June 28, 2016
The Free Flight Physiology Project Team in Karakorum, Pakistan is using Hexoskin to monitor their vitals when they fly over the countryside. Dr Matt Wilkes and this team from the Centre for Altitude, Space and Extreme Environment Medicine from the Institute of Sport Exercise & Heath (London, UK) are getting their gear ready for the Red Bull paragliding team later this year, but also to conduct serious research on physiology in altitude. They also took amazing pictures and video of their experience!
Here's more information about their project:
Paragliding is an air sport that has developed over the last 40 years into one of the most widely practiced forms of free flight. There are an estimated 127,000 active paraglider pilots worldwide.
Flights of over 100km across country are regularly made, using dynamic (soaring) lift and thermal updrafts, with the current open distance record standing at 514km. Paraglider pilots have flown from the summit of Everest, ascended in thermals to over 7,000m and gained as much as 4,526m of altitude in a single flight. (...)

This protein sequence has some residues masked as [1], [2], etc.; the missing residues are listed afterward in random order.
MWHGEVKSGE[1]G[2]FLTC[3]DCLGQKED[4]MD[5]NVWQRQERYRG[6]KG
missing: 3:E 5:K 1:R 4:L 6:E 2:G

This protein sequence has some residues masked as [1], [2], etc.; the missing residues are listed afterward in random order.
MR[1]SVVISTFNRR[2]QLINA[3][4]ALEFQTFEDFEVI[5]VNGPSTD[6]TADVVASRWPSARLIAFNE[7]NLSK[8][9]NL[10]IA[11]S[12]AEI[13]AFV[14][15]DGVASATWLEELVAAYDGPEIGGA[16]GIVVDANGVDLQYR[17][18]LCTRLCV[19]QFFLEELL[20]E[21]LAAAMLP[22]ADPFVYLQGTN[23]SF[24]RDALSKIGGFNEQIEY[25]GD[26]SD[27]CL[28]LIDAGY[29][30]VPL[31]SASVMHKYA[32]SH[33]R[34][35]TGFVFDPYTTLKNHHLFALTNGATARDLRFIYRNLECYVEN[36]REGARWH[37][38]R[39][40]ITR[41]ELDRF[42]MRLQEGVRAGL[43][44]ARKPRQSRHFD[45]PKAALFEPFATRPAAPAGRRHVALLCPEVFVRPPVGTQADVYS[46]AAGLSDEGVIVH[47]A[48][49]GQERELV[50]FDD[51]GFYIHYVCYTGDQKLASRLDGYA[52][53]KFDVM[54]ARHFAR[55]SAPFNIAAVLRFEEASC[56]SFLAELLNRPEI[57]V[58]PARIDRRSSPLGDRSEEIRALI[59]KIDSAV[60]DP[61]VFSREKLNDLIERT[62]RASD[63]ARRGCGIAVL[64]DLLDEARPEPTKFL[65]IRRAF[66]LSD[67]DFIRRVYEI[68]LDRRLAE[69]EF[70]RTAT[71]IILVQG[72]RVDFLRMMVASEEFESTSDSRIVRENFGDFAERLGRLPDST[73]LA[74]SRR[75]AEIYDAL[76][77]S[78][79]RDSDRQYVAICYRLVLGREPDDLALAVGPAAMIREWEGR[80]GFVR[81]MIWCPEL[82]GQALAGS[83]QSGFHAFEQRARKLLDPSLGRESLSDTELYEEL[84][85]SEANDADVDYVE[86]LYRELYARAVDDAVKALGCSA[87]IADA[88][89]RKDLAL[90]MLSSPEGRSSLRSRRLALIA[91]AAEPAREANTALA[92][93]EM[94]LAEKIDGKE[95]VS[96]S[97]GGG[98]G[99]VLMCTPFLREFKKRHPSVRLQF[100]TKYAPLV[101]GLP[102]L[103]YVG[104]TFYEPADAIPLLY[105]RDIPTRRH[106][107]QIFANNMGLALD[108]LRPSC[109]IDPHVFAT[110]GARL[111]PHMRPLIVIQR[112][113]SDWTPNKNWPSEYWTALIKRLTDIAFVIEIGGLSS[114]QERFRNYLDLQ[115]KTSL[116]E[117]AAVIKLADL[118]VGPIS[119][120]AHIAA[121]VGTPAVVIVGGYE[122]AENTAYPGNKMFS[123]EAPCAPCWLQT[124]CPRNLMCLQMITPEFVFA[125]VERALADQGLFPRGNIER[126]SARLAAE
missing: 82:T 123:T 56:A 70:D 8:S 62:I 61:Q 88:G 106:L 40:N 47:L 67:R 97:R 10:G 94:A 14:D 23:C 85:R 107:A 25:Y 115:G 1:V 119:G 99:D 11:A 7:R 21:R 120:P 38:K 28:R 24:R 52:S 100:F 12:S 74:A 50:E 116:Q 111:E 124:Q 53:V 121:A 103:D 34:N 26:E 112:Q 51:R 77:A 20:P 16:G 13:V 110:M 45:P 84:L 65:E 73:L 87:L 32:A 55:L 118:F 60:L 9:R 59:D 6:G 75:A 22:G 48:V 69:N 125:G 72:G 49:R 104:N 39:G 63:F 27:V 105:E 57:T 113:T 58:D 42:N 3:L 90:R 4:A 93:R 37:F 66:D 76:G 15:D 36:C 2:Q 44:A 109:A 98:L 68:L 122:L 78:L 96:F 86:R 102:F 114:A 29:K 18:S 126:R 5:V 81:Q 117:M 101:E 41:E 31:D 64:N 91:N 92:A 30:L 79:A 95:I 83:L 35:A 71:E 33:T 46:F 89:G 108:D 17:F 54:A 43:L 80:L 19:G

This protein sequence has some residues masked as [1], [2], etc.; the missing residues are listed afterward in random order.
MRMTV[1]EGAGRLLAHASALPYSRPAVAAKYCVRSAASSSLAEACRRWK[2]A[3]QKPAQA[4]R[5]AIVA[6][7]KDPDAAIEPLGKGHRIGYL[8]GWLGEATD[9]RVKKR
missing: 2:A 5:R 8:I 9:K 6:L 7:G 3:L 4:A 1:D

Successful flying requires good physical coordination but is also cognitively demanding, for example: reading the landscape for thermal triggers and calculate glide angles, while remaining sufficiently spatially aware to pilot a craft though an invisible three-dimensional air mass, often containing other gliders in close proximity; in cold, hypoxic, ever-changing and sometimes intimidating conditions. (...)
Paragliding has become much safer over time but remains a high-risk pursuit. Most accidents are secondary to errors of piloting or judgement, rather than equipment failure. When accidents do occur, the consequences are often severe or fatal. Understanding the physiological demands on placed on pilots is therefore key to establishing systems to prevent injury or loss of life."
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